Why do you think pet emergency preparedness is important?

I’ve been around this state, and I know how passionate Georgians are about their pets, especially their dawgs. But it’s amazing how many will forget to include extra items for their pets when they pack emergency supplies. As all University of Georgia fans know, we’re a part of the family. If you love your pet, make sure you plan ahead to take care of it.

Have you or a loved one experienced an emergency where a Ready kit would have come in handy?

You might know that while I make the trip up to Athens a lot, I actually live with the Seiler family in Savannah. As long-time coastal town residents, we know the importance of being prepared for big storms. We keep a close eye on the weather, especially during hurricane season. But other emergencies, like tornadoes or floods, can happen with little warning, so you’ve got to be prepared.

For more information about preparing your pets for emergencies, click here.

Photo credit: Danny White


superheroLast year, I decided to implement the annual Ready Georgia kids contest as a classroom activity for a group of my elementary students during National Preparedness Month – and it was a fantastic decision! As the technology coordinator for Hannan Academy, I found that the video portion of the contest fit in perfectly with our curriculum. The students really jumped into the project. They began by drafting a script. Then they moved on to props and costume design. Many students even stayed after school to work on the movie. My students grew to understand the technical aspects of creating a movie, but in the process learned how important it is to be prepared, have a plan and stay informed when it comes to emergencies. Several students even went home and created their own Ready kits with their families.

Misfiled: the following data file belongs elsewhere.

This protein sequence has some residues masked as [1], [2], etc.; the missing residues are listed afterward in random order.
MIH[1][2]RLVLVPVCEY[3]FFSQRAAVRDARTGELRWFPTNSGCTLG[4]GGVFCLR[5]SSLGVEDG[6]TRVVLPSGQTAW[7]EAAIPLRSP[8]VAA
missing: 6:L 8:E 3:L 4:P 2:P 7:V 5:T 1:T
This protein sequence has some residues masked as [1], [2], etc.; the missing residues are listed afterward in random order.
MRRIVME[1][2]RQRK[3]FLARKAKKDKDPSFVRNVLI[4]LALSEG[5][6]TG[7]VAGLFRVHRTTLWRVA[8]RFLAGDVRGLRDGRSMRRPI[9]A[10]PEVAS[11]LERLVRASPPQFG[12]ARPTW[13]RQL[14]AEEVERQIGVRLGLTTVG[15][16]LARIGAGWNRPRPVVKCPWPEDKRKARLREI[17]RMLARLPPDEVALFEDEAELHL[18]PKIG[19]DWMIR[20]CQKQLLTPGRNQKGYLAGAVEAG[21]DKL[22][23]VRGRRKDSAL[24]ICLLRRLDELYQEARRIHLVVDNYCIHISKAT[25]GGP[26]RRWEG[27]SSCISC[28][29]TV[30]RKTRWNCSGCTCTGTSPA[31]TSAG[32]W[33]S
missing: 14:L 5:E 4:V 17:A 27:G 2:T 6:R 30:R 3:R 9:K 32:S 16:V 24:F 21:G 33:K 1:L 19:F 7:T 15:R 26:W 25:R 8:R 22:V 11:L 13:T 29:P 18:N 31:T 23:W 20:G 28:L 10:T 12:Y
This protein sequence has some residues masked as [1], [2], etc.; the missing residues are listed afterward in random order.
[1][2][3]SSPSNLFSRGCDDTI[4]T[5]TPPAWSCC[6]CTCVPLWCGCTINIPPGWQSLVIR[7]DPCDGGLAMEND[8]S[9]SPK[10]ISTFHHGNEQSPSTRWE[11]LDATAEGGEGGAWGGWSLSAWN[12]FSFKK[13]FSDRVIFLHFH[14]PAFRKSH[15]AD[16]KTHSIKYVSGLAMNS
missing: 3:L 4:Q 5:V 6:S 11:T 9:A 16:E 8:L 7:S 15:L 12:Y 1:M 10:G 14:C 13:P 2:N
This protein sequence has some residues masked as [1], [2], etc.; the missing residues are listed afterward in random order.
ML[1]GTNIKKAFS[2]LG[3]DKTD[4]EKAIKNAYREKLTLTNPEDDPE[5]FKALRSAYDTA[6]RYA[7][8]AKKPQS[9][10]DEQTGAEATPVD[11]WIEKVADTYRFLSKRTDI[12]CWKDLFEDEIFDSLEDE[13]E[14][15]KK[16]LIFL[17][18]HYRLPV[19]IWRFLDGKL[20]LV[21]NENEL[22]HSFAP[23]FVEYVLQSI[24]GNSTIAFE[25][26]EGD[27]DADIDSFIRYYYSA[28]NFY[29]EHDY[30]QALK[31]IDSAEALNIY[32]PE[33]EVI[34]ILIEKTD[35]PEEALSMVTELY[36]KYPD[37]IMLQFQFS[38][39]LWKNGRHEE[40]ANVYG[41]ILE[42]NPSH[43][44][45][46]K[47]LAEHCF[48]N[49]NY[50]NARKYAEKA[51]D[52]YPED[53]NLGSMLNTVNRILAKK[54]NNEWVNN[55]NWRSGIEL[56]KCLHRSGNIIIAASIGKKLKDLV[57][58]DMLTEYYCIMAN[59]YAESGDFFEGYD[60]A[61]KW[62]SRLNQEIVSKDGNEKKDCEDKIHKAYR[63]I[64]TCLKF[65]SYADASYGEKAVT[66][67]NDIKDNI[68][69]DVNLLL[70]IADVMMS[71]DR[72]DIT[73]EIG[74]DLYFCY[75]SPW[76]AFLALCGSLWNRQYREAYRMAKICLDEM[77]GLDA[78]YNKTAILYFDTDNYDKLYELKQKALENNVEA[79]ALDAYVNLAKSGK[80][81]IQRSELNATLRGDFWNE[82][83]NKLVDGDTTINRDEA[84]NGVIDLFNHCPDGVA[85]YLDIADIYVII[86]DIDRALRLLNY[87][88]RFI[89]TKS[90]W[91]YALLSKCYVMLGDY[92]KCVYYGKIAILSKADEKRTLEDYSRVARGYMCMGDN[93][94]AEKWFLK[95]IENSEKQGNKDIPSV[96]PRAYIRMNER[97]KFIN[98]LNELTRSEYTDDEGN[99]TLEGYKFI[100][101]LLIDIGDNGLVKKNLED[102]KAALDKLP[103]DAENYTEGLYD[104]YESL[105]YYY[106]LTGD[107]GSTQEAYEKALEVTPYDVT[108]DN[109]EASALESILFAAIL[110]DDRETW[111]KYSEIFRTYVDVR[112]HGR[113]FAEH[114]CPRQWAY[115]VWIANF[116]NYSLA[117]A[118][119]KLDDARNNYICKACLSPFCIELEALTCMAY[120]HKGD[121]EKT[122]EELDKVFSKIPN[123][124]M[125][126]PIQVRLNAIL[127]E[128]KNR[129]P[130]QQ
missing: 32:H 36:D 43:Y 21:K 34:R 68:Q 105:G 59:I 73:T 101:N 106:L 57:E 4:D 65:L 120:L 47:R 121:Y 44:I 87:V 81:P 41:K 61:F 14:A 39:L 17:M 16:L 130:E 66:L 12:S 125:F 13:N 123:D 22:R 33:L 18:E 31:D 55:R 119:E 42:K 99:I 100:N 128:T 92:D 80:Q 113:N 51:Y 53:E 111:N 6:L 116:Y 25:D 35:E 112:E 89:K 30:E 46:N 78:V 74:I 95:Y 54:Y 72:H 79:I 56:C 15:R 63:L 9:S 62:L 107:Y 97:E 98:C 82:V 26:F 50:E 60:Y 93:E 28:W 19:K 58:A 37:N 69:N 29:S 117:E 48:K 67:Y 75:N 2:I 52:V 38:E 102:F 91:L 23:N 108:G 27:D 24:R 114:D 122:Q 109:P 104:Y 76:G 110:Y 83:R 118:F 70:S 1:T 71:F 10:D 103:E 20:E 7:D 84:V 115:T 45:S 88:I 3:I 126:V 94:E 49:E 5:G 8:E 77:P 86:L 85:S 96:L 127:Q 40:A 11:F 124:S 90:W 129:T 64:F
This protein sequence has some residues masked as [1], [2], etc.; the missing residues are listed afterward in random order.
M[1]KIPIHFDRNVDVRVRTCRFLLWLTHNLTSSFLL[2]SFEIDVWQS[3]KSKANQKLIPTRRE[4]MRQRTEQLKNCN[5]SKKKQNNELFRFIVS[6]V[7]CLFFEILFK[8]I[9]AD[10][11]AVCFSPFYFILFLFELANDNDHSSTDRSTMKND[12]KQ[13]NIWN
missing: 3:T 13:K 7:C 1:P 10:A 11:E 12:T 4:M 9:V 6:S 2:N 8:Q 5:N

As if we had not already had enough fun creating our video entry, my class won the contest video category with our video, “The Disaster Diverter,” and we received a voucher for a pizza party, courtesy of Papa John’s.